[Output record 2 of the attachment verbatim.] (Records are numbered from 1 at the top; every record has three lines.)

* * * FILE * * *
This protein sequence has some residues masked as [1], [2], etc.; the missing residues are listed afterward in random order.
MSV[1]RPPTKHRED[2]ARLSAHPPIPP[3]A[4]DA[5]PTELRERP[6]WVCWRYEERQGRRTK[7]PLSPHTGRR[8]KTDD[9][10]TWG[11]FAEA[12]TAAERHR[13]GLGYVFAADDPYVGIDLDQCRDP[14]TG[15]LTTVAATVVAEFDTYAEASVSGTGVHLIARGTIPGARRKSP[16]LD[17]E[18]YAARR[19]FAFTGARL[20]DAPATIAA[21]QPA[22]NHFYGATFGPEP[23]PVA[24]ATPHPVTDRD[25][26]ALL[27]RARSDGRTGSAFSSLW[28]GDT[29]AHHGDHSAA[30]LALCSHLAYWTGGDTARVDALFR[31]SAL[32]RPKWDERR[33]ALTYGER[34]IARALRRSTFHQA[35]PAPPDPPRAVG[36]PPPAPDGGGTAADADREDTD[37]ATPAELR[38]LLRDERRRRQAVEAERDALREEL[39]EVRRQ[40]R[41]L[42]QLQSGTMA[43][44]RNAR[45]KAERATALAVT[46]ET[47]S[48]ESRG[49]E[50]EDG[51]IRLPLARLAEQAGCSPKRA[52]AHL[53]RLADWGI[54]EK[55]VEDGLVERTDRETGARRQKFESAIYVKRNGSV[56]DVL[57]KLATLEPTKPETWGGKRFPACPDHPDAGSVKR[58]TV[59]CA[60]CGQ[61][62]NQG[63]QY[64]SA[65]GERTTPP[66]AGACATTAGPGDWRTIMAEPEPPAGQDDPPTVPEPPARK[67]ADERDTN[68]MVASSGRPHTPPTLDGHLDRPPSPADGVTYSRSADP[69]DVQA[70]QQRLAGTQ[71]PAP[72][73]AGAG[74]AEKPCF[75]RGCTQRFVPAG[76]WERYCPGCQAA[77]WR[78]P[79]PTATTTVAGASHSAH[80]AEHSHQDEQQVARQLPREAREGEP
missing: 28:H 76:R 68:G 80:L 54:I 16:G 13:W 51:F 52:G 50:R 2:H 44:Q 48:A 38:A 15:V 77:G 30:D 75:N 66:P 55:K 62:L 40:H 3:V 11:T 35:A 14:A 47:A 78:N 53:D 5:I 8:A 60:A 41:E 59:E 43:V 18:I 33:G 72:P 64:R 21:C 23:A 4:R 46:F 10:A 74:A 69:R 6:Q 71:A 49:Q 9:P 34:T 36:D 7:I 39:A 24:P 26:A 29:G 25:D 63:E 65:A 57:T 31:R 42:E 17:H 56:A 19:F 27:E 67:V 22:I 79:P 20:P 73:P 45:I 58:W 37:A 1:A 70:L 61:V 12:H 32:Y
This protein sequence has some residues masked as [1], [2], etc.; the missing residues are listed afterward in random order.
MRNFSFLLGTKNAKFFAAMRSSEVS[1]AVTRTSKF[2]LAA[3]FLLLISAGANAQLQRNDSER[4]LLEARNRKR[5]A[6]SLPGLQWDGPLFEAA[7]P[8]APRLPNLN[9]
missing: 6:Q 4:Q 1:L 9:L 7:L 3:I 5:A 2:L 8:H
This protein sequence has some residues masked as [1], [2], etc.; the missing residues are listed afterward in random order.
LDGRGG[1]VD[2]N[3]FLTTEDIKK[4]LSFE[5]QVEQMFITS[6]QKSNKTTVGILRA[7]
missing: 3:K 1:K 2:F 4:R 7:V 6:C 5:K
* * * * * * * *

This protein sequence has some residues masked as [1], [2], etc.; the missing residues are listed afterward in random order.
MRNFSFLLGTKNAKFFAAMRSSEVS[1]AVTRTSKF[2]LAA[3]FLLLISAGANAQLQRNDSER[4]LLEARNRKR[5]A[6]SLPGLQWDGPLFEAA[7]P[8]APRLPNLN[9]
missing: 6:Q 4:Q 1:L 9:L 7:L 3:I 5:A 2:L 8:H